A father and son who allegedly fled war four decades ago to live deep in Vietnam's forests have been coaxed from their hideout, state media reports say.
Local television footage showed Ho Van Thanh, 82, and his son, Ho Van Lang, 42, emerge bedraggled from the remote mountainous region on Thursday in an emaciated condition, wearing loincloths made from tree bark.
Media reports said former guerrilla Thanh ran away with his then 2-year-old son Lang from a communist village in central Quang Ngai province in a grief-stricken state after the death of his mother and two of his other children in a US bombing in 1972.
Television footage showed authorities apparently taking the pair against their will from their forest home several hours' walk from his home village, with the frail old man carried in a hammock by local people while the son was pictured with restraints around his hands.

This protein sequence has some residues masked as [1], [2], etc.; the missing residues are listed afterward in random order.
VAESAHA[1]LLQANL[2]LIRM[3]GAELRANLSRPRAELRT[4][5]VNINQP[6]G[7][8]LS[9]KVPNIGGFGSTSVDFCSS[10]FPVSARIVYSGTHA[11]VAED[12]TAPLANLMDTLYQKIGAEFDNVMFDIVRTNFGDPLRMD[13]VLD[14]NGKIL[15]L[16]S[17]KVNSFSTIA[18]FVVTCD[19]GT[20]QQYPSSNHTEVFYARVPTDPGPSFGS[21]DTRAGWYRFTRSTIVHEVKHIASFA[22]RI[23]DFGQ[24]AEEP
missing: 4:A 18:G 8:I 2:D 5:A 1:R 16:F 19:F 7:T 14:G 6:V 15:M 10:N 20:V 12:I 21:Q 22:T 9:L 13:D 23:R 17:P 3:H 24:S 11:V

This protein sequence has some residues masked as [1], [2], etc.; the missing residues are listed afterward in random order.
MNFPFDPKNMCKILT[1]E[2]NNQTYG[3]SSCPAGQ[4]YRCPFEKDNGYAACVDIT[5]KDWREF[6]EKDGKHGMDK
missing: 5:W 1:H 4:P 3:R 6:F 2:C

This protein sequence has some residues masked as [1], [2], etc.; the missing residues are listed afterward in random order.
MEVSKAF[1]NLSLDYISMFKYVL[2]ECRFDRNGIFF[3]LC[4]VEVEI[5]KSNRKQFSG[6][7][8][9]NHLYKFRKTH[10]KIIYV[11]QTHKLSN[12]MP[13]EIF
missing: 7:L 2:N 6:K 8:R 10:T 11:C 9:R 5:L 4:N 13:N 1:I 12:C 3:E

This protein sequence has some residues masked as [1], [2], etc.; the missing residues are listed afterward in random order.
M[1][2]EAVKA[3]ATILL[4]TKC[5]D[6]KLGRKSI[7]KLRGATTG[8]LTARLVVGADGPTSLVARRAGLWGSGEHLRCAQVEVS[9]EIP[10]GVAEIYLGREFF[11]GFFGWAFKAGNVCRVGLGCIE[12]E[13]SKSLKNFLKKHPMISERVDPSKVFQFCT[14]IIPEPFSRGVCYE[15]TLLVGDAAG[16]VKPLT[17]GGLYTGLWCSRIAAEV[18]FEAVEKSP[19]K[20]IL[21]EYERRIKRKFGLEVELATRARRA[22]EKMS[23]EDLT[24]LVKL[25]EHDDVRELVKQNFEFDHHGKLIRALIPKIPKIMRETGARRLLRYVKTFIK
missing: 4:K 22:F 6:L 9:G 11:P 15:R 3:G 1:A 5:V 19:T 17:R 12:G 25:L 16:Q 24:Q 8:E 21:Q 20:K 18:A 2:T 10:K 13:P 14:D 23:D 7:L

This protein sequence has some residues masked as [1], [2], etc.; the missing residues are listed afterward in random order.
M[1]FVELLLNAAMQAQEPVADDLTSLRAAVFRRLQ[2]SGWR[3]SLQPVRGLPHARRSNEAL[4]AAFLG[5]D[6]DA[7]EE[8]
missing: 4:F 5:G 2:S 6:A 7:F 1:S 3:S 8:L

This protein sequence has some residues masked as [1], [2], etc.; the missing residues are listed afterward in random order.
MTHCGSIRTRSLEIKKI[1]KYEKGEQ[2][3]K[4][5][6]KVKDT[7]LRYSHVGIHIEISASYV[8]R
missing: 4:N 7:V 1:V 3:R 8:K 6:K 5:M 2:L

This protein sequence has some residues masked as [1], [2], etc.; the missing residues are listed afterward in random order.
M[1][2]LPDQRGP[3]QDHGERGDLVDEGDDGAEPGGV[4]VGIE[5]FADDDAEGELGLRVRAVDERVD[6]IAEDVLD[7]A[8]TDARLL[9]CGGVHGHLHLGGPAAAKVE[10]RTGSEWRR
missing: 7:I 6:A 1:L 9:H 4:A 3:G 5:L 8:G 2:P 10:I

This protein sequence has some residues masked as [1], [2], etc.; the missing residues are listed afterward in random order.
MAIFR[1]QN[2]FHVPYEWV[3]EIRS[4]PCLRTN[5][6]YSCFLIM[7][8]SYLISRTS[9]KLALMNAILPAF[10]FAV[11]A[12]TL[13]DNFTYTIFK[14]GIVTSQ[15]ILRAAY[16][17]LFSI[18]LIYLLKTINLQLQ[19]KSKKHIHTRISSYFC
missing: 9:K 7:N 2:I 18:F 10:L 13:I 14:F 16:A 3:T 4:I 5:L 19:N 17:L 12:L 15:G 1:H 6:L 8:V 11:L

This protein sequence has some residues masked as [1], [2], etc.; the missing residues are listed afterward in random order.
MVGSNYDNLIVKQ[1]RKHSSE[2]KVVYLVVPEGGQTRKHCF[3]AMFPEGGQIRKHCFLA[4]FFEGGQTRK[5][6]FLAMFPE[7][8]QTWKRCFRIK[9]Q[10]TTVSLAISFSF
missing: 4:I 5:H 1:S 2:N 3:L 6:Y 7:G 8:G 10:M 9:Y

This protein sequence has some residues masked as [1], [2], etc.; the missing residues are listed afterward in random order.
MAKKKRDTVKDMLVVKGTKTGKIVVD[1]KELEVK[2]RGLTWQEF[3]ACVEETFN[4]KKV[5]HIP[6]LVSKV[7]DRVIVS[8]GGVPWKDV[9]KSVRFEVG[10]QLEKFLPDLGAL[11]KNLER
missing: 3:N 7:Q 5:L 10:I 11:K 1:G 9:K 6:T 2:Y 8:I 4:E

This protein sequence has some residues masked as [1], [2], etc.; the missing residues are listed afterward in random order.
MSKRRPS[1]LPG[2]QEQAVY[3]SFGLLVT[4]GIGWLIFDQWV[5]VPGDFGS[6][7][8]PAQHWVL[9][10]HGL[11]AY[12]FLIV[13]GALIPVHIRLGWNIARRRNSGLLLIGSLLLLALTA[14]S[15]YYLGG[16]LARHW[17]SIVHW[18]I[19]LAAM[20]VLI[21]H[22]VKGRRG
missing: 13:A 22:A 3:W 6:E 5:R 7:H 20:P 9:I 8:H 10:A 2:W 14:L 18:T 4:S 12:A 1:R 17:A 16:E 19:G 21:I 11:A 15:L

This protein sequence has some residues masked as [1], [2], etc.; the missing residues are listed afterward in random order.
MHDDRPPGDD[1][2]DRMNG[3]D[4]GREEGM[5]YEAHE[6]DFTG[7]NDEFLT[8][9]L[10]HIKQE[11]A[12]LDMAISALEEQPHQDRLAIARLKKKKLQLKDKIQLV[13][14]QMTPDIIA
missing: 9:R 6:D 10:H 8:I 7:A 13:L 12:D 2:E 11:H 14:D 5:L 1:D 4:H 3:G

The pair were found "staying in a hut about 5m from the ground and both men were dressed only in loincloths made of tree bark," Tuoi Tre newspaper said, adding they were found with several handmade tools.
The pair can speak only a very little of their ethnic Kor language.
The men were first brought back home by a younger son in 2004, Dan Tri online newspaper said quoting local authorities, but they could not adapt to living in the village and returned to their forest home.
The pair "preferred their independent life to that of the traditional Vietnamese family", the report said.
The younger son visited them once every year, providing some necessities. But they were recently spotted by local residents and reported to the authorities who drew them from the forest, Tuoi Tre newspaper added. The men were reported to have survived on fruit and corn they had cultivated.
Lang reportedly "chewed betel and smoked continuously, glancing at everybody around him with a dull look", according to the Tuoi Tre report. The father is under medical treatment for exhaustion.